Natasha Bacca’s artistic process is unique. And by unique, we mean one-of-a-kind. The local professor and artist has captured light and color using an innovative process that has garnered national and international attention. Through pushing the boundaries of the traditional photographic process, her patented technique explores the world in vibrant hues, shades and silhouettes.
Bacca has always been an artist. “Early on I was interested in anything I could get my hands on,” she explained, “ceramics, drawing, painting, photography…everything!” In high school after she had taken all the art classes offered, she looked to the local college, Modesto Junior College, for her next creative outlet.
Once at the University of Oregon for her bachelors degree, Bacca continued her exploration into different art forms, but found a powerful draw to photography. “During the time I was pursuing my photography-based art degree I witnessed meteoric changes within the photographic world. The once commanding darkroom was being replaced by the newest computer lab, while prosperous photography businesses were closing their doors forever,” she explained. “I both embraced and questioned the digital world photography was being assimilated into. I delved further into the basic concepts of photography; where it came from, what it meant and where it was going.”
Her exploration into the discipline, and even root meaning of the word “photography” (photo meaning light, graph meaning to write) brought Bacca’s attention to a very literal translation: writing with light.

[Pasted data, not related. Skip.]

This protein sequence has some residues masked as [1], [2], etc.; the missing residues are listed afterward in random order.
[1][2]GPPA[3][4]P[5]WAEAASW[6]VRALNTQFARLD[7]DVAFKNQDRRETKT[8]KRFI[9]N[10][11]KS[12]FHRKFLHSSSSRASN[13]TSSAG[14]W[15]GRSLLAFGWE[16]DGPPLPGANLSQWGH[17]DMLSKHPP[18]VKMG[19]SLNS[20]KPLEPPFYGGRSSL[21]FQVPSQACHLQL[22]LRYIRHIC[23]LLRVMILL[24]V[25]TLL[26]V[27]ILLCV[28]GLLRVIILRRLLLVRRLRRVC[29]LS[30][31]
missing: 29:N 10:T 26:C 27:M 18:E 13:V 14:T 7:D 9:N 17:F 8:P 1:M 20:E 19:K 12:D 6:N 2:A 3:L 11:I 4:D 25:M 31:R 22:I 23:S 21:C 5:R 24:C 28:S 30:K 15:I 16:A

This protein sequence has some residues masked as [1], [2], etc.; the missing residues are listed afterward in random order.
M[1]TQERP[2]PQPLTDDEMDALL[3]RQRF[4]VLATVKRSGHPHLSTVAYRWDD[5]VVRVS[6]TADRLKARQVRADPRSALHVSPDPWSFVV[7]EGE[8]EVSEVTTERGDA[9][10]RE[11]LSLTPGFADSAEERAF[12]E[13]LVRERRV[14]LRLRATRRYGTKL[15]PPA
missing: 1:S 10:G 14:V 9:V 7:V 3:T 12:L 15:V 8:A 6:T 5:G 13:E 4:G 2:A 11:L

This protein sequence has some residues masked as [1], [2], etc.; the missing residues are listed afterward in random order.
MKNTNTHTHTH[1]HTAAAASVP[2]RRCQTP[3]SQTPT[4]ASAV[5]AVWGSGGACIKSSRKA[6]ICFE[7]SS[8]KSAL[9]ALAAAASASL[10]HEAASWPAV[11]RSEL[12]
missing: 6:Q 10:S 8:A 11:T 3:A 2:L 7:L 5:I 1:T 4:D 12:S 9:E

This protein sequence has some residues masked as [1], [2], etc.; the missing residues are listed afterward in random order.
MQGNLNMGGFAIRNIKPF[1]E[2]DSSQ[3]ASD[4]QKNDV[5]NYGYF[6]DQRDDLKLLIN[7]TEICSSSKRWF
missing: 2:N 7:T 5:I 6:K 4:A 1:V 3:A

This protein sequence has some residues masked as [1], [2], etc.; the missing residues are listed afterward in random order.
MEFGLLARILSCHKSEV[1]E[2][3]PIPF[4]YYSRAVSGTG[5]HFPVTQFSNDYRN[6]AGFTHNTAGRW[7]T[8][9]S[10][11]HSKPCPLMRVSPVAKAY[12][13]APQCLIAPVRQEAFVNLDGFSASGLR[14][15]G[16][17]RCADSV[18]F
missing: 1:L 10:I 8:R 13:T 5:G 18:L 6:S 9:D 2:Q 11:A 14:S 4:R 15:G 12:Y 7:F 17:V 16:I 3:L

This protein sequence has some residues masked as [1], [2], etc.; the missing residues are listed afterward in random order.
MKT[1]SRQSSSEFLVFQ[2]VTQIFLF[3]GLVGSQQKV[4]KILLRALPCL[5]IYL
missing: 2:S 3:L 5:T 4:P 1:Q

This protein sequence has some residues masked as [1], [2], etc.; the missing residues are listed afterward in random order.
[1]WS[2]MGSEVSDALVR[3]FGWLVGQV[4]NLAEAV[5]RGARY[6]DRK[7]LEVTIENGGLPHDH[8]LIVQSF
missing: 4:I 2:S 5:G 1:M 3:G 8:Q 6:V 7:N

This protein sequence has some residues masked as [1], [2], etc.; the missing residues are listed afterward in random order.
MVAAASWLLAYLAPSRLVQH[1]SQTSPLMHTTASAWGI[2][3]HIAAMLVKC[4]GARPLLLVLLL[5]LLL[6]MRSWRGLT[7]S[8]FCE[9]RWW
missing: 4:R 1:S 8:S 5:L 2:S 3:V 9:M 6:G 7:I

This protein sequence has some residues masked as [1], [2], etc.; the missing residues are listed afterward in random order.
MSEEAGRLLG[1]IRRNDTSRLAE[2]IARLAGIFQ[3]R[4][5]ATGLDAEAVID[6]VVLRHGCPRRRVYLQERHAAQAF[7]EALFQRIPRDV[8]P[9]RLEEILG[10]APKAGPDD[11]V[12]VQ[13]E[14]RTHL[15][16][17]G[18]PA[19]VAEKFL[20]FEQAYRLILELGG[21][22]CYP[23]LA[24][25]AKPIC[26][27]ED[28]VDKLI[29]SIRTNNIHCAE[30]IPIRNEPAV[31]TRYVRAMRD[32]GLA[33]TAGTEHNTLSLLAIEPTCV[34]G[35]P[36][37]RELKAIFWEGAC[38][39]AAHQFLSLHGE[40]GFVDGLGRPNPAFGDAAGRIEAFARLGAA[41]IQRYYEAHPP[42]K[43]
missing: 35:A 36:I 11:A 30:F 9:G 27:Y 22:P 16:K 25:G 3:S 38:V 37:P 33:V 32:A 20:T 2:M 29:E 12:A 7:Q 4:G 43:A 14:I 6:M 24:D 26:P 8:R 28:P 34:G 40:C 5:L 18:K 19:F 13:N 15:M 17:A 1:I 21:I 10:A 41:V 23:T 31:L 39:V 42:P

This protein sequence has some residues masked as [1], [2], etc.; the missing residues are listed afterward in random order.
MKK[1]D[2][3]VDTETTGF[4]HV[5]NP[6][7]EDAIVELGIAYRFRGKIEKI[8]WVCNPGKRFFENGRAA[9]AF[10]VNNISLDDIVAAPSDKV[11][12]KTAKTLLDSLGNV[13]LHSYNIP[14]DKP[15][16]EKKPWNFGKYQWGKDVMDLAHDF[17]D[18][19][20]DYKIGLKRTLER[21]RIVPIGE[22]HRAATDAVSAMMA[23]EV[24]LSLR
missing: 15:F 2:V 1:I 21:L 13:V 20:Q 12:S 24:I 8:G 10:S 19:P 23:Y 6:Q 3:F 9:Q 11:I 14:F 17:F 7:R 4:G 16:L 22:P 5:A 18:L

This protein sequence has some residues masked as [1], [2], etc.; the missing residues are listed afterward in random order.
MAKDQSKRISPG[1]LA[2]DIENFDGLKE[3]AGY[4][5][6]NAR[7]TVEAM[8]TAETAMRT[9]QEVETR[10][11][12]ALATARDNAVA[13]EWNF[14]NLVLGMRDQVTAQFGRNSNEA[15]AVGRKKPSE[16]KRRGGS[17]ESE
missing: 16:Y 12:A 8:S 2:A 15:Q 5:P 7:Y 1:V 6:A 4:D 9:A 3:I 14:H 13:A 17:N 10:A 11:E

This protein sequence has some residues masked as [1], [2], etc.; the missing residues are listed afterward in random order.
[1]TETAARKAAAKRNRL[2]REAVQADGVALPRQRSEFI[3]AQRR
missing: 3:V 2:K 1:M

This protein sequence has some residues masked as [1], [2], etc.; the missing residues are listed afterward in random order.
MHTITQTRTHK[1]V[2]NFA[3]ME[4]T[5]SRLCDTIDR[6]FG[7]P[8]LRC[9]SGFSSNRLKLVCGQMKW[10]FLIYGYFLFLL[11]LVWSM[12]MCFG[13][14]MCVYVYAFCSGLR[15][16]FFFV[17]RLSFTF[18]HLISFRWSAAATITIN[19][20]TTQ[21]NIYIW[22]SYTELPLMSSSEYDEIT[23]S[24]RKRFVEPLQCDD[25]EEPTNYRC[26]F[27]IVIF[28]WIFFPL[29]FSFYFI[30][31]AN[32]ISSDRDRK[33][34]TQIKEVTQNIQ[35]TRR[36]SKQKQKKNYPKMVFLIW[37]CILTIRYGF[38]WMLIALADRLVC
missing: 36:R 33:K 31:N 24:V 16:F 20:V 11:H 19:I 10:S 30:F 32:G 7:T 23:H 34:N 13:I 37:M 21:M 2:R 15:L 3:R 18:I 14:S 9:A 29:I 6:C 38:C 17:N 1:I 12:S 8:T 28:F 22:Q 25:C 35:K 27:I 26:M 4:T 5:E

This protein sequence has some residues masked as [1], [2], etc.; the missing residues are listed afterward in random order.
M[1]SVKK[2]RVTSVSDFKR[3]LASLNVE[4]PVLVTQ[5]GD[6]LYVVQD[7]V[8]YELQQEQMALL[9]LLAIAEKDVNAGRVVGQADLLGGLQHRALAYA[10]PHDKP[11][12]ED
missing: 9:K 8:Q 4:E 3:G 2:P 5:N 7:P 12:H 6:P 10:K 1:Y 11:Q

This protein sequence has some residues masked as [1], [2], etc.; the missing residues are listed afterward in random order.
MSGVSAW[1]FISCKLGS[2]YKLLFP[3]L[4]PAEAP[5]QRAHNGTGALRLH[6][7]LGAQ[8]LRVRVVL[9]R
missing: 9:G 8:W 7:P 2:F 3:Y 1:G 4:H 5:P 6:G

“Following extensive research, I developed various methods of painting with light on photosensitive paper and designed different tools for this purpose,” she said. What followed became an unexpected journey into the world of patents. Bacca knew her process was unlike anything else out there, so kept her exploration a secret. The impetus for a patent came when her husband suggested attending a meeting with the Central Oregon Inventors Guild.
by RENEE PATRICK Cascade A&E Editor
Kimry Jelen’s brush strokes are a journey, not a destination. Her paintings express a love of working with horses, and are made all the richer for the individual connection she has with each animal. She is a firm believer that the balance between her work training horses and her career as a painter is essential to her happiness and productivity. The deep hues and rich colors of her pallet create intimate portraits of the majestic animals, all inspired by the astonishing array of colors she finds in the mountains outside her Sisters studio.
“The wilderness is where I find my inspiration and get grounded when I ride horses or even hike; nature is better at complementary colors than I will ever be,” Jelen explained. “I study lichen and moss and think it’s amazing how many lessons nature gives us as far as color studies, I may not paint that lichen on that rock, but I’ll go home and have those colors in my mind and combine that in my paintings.”
Jelen’s path to becoming a successful painter began with a nurturing and artistic family, however because art was seen more as a hobby than a profession, she was encouraged to choose a more “career” track in college. “The closest thing I could find was fashion design,” she explained, “so I found ways to do art like painting colorways (color palettes in the fashion industry), but then the computer took over and the creative process wasn’t there like before. Even sketching the clothing was all computer generated. I was in for 12 years, and then I decided to move to Montana to be a cowgirl and get in touch with the outdoors.”
She has always been drawn to horses and explains getting her first horse at 16 was a pivotal moment. “Art and horses were my loves growing up,” she said. The two passions finally came together in Montana. I started painting for fun again, started to get back to my roots,” Jelen stated. While she was learning the horse trade, she became more and more confident in her paintings, creating a powerful combination that stands in her life today.